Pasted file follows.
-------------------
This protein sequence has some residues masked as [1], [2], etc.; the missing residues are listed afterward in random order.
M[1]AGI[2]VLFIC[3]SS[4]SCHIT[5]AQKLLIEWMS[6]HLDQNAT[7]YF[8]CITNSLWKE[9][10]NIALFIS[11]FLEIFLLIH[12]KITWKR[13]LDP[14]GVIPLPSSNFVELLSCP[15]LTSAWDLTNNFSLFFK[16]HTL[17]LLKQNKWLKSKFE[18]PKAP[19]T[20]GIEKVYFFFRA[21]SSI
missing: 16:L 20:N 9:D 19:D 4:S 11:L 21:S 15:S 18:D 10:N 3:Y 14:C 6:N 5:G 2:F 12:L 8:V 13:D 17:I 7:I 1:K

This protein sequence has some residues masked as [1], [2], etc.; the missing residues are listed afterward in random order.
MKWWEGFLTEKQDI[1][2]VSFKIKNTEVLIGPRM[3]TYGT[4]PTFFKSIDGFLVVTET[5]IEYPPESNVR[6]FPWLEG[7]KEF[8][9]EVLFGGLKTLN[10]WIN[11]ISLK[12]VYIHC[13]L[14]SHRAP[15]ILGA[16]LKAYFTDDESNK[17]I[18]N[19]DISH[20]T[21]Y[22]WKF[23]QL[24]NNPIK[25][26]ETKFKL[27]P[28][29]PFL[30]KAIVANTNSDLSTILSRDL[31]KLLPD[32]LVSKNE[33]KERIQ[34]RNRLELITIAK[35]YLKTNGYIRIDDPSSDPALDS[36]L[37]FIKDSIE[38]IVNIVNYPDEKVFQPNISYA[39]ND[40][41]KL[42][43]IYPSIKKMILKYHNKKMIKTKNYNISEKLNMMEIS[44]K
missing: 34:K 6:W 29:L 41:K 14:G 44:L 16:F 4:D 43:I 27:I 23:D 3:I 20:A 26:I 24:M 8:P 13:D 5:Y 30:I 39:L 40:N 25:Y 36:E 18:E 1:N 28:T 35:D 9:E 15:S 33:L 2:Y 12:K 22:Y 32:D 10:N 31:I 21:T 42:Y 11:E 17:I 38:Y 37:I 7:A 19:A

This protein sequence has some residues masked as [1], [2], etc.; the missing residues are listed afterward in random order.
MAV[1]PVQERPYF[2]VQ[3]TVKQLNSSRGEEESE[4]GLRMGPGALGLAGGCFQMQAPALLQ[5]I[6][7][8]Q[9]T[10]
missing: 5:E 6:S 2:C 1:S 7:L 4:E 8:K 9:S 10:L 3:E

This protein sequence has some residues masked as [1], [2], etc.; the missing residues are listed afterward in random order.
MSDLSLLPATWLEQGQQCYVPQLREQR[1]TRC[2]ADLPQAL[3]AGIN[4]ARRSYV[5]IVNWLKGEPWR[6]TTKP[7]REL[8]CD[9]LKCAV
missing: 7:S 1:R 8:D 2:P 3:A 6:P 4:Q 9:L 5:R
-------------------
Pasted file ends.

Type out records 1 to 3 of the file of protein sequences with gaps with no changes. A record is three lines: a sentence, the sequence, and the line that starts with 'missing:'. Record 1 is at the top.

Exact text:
This protein sequence has some residues masked as [1], [2], etc.; the missing residues are listed afterward in random order.
M[1]AGI[2]VLFIC[3]SS[4]SCHIT[5]AQKLLIEWMS[6]HLDQNAT[7]YF[8]CITNSLWKE[9][10]NIALFIS[11]FLEIFLLIH[12]KITWKR[13]LDP[14]GVIPLPSSNFVELLSCP[15]LTSAWDLTNNFSLFFK[16]HTL[17]LLKQNKWLKSKFE[18]PKAP[19]T[20]GIEKVYFFFRA[21]SSI
missing: 16:L 20:N 9:D 19:D 4:S 11:L 21:S 15:S 18:D 10:N 3:Y 14:C 6:N 5:G 2:F 12:L 8:V 13:D 17:I 7:I 1:K

This protein sequence has some residues masked as [1], [2], etc.; the missing residues are listed afterward in random order.
MKWWEGFLTEKQDI[1][2]VSFKIKNTEVLIGPRM[3]TYGT[4]PTFFKSIDGFLVVTET[5]IEYPPESNVR[6]FPWLEG[7]KEF[8][9]EVLFGGLKTLN[10]WIN[11]ISLK[12]VYIHC[13]L[14]SHRAP[15]ILGA[16]LKAYFTDDESNK[17]I[18]N[19]DISH[20]T[21]Y[22]WKF[23]QL[24]NNPIK[25][26]ETKFKL[27]P[28][29]PFL[30]KAIVANTNSDLSTILSRDL[31]KLLPD[32]LVSKNE[33]KERIQ[34]RNRLELITIAK[35]YLKTNGYIRIDDPSSDPALDS[36]L[37]FIKDSIE[38]IVNIVNYPDEKVFQPNISYA[39]ND[40][41]KL[42][43]IYPSIKKMILKYHNKKMIKTKNYNISEKLNMMEIS[44]K
missing: 34:K 6:W 29:L 41:K 14:G 44:L 16:F 4:D 43:I 27:I 23:D 3:I 20:A 26:I 24:M 8:P 13:D 5:Y 30:I 39:L 40:N 25:Y 36:E 18:E 1:N 28:T 35:D 9:E 15:S 33:L 2:Y 12:K 22:Y 32:D 10:N 31:I 21:T 42:Y 11:E 17:I 38:Y 37:I 7:A 19:A

This protein sequence has some residues masked as [1], [2], etc.; the missing residues are listed afterward in random order.
MAV[1]PVQERPYF[2]VQ[3]TVKQLNSSRGEEESE[4]GLRMGPGALGLAGGCFQMQAPALLQ[5]I[6][7][8]Q[9]T[10]
missing: 5:E 6:S 2:C 1:S 7:L 4:E 8:K 9:S 10:L 3:E